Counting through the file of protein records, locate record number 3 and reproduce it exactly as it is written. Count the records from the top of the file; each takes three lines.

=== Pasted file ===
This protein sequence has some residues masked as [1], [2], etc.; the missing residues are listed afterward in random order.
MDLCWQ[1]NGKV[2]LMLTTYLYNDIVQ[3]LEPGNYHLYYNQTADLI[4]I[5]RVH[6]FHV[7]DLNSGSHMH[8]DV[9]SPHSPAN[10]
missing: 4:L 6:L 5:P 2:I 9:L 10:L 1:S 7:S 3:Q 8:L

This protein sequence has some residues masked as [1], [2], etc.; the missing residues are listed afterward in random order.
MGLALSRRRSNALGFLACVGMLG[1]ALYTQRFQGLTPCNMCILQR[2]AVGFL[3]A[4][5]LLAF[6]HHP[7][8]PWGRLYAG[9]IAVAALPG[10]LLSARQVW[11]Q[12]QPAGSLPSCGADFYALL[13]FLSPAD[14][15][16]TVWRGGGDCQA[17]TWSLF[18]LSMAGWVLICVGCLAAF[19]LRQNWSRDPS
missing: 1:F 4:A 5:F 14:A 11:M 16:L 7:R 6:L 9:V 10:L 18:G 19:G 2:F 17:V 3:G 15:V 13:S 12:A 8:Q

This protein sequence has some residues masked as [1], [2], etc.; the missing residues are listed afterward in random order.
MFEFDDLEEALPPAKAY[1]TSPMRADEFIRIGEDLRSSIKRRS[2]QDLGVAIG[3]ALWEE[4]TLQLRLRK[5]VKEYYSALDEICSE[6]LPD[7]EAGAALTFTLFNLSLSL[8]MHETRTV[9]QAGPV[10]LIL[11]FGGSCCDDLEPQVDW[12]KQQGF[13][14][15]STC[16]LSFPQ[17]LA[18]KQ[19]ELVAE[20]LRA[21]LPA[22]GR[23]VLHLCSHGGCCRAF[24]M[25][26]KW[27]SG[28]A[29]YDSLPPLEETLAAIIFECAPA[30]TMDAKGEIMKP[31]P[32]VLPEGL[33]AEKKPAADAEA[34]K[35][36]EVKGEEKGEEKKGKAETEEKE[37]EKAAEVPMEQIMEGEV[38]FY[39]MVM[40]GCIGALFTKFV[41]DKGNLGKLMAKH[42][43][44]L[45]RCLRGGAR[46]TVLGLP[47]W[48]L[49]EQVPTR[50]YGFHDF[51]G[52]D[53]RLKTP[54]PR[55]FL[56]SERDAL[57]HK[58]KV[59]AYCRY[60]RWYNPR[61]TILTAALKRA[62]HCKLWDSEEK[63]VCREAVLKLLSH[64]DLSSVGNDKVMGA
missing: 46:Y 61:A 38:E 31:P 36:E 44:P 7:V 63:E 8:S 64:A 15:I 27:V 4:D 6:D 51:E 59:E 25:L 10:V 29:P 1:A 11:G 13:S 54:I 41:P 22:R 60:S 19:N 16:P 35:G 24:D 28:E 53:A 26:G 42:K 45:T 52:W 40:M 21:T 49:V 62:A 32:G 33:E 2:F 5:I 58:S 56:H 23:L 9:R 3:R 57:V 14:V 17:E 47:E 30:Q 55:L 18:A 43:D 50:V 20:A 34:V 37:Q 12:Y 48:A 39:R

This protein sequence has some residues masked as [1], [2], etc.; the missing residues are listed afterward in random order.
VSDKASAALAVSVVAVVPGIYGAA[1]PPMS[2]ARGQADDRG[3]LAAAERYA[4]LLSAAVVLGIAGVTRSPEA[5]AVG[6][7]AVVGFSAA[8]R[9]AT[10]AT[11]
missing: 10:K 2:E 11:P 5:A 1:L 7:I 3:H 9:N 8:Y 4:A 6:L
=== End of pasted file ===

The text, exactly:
This protein sequence has some residues masked as [1], [2], etc.; the missing residues are listed afterward in random order.
MFEFDDLEEALPPAKAY[1]TSPMRADEFIRIGEDLRSSIKRRS[2]QDLGVAIG[3]ALWEE[4]TLQLRLRK[5]VKEYYSALDEICSE[6]LPD[7]EAGAALTFTLFNLSLSL[8]MHETRTV[9]QAGPV[10]LIL[11]FGGSCCDDLEPQVDW[12]KQQGF[13][14][15]STC[16]LSFPQ[17]LA[18]KQ[19]ELVAE[20]LRA[21]LPA[22]GR[23]VLHLCSHGGCCRAF[24]M[25][26]KW[27]SG[28]A[29]YDSLPPLEETLAAIIFECAPA[30]TMDAKGEIMKP[31]P[32]VLPEGL[33]AEKKPAADAEA[34]K[35][36]EVKGEEKGEEKKGKAETEEKE[37]EKAAEVPMEQIMEGEV[38]FY[39]MVM[40]GCIGALFTKFV[41]DKGNLGKLMAKH[42][43][44]L[45]RCLRGGAR[46]TVLGLP[47]W[48]L[49]EQVPTR[50]YGFHDF[51]G[52]D[53]RLKTP[54]PR[55]FL[56]SERDAL[57]HK[58]KV[59]AYCRY[60]RWYNPR[61]TILTAALKRA[62]HCKLWDSEEK[63]VCREAVLKLLSH[64]DLSSVGNDKVMGA
missing: 46:Y 61:A 38:E 31:P 36:E 44:P 7:V 63:E 8:S 64:A 15:I 27:V 4:D 6:D 51:E 59:E 25:L 10:V 29:P 1:A 11:G 13:S 54:I 41:P 22:R 60:S 19:N 16:P 35:G 24:D 28:E 53:A 26:G 42:K 45:T 52:W 40:M 21:T 49:V 62:A 32:G 33:E 2:F 5:I 58:S 56:H 23:L 9:R 3:R 57:V 14:V 17:E 47:E 30:Q 55:L 18:A 43:D 50:V 20:A 34:V 37:Q 12:Y 48:A 39:R